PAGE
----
Lime mortars allow traditional stonework to breathe, unlike cement mortars which can be impermeable to moisture, trapping it within the structure leading to dampness and internal decay.
When replacing lime mortar it’s crucial to ensure the new joints have been raked out properly. This is to allow the new mortar enough space to bond and set. Once cleared, the open joints should then be soaked with water. Again this gives the new mortar the best conditions to set. Depending on the time of year, an NHL 3.5 lime mixed with sharp sand usually works great for most stone work. Once the lime mortar has been applied, we would then cover the stonework with a material called hessian. This natural material creates the ideal environment for setting while also protecting the new mortar from unfavourable weather conditions. When partially set, (time dependent on the time of year) the new mortar is ready to be brushed back. This will reveal the aggregate within the mortar and leave a watertight and breathable structure.
Stone Surface Repairs
Depending on the extent of damage or decay to the stone, a repair can be the perfect alternative to carrying out a stone replacement. Using the lime based material lithomex, we can apply this over the affected stone giving it the appearance and structure of a brand new stone.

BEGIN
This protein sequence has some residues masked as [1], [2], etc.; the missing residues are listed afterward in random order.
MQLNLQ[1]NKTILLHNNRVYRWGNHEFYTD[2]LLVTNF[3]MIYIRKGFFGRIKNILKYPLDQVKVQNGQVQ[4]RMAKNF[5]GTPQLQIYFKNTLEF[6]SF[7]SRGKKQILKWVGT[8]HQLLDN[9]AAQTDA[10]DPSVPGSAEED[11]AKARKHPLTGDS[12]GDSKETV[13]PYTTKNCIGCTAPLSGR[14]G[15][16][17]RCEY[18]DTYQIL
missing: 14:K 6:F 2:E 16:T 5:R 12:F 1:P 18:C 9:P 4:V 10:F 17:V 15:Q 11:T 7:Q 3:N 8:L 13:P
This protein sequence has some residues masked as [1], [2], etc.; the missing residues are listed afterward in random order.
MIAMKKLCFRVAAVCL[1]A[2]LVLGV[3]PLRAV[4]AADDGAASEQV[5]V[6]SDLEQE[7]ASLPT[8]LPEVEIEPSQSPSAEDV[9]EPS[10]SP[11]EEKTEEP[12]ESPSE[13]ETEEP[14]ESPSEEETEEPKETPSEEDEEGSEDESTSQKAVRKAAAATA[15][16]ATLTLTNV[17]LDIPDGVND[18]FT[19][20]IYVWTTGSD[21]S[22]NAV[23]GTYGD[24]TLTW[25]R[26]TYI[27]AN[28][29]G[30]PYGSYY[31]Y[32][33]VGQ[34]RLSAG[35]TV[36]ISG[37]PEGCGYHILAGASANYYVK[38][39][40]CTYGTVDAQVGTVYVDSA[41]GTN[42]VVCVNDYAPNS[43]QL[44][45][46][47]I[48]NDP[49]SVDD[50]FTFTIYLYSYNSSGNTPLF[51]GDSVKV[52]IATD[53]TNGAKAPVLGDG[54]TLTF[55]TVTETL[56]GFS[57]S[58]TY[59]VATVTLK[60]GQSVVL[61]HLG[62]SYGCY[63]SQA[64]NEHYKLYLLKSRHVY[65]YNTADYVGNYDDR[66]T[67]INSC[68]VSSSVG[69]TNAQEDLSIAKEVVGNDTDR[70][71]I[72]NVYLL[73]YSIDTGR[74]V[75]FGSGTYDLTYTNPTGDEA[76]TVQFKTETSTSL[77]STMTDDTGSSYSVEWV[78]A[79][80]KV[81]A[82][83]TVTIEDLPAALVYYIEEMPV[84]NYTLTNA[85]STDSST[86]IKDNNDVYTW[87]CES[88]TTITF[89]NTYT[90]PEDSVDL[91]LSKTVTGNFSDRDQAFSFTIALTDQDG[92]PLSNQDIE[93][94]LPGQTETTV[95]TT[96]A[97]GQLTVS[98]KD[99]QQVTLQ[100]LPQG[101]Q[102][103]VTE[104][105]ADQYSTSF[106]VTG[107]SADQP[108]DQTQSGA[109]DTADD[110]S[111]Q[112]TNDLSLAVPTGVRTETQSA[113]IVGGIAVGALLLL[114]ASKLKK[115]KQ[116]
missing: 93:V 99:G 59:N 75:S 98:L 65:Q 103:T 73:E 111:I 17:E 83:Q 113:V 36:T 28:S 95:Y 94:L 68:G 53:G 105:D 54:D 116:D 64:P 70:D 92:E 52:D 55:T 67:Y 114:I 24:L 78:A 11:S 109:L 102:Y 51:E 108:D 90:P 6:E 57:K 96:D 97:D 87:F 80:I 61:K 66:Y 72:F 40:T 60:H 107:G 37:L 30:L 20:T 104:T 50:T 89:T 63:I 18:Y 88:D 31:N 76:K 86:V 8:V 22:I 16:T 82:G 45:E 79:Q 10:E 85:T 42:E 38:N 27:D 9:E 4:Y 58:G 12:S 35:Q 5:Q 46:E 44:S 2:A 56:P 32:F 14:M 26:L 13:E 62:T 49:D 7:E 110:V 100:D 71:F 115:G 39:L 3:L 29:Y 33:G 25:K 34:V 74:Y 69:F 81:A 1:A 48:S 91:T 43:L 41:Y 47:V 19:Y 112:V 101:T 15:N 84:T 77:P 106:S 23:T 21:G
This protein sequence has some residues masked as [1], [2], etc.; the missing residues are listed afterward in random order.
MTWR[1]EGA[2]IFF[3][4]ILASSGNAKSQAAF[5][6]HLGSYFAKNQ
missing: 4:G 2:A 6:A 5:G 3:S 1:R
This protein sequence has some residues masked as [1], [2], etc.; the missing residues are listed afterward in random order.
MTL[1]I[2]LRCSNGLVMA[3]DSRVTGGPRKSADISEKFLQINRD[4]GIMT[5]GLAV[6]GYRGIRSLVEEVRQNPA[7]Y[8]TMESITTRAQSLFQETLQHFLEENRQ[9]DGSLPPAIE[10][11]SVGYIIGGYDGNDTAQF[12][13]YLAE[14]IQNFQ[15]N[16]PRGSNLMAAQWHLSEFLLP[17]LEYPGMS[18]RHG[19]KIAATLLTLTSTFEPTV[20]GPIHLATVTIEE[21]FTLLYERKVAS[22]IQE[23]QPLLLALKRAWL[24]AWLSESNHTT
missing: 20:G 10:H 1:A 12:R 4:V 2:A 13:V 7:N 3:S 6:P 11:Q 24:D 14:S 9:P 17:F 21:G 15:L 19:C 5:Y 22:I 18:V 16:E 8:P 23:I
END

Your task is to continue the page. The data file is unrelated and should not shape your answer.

Before applying lithomex it’s important to chisel away all the loose and decaying stonework back to a solid surface. This creates the perfect base for the lithomex to bond to. Once applied and dried, which usually takes around 24 hours, we rub back and shape the lithomex to recreate the desired structure. This also reveals a stone like finish that is now watertight and breathable. Here we can also dress on any surface finish to match the surrounding stonework.
In this example, the original stone would of been dressed on a comfortable waist high table. Here I’m dressing the repair in situ creating a “stugged” surface finish to match the surrounding stonework.
At this stage we can also cut the joints that will be pointed to create the illusion of a built in stone.
Stone Structure Restoration
Garden walls, pillars, steps, windows, doorways and chimneys. We're highly experienced in bringing these structures back to life, from using a combination of restoration techniques to deconstructing and rebuilding.
This should be carried out when there is significant damage to the stone or structure. In some cases this can pose as a potential risk to the public. Large cracks and heavy decay are a sure sign of a stone in need of replacement.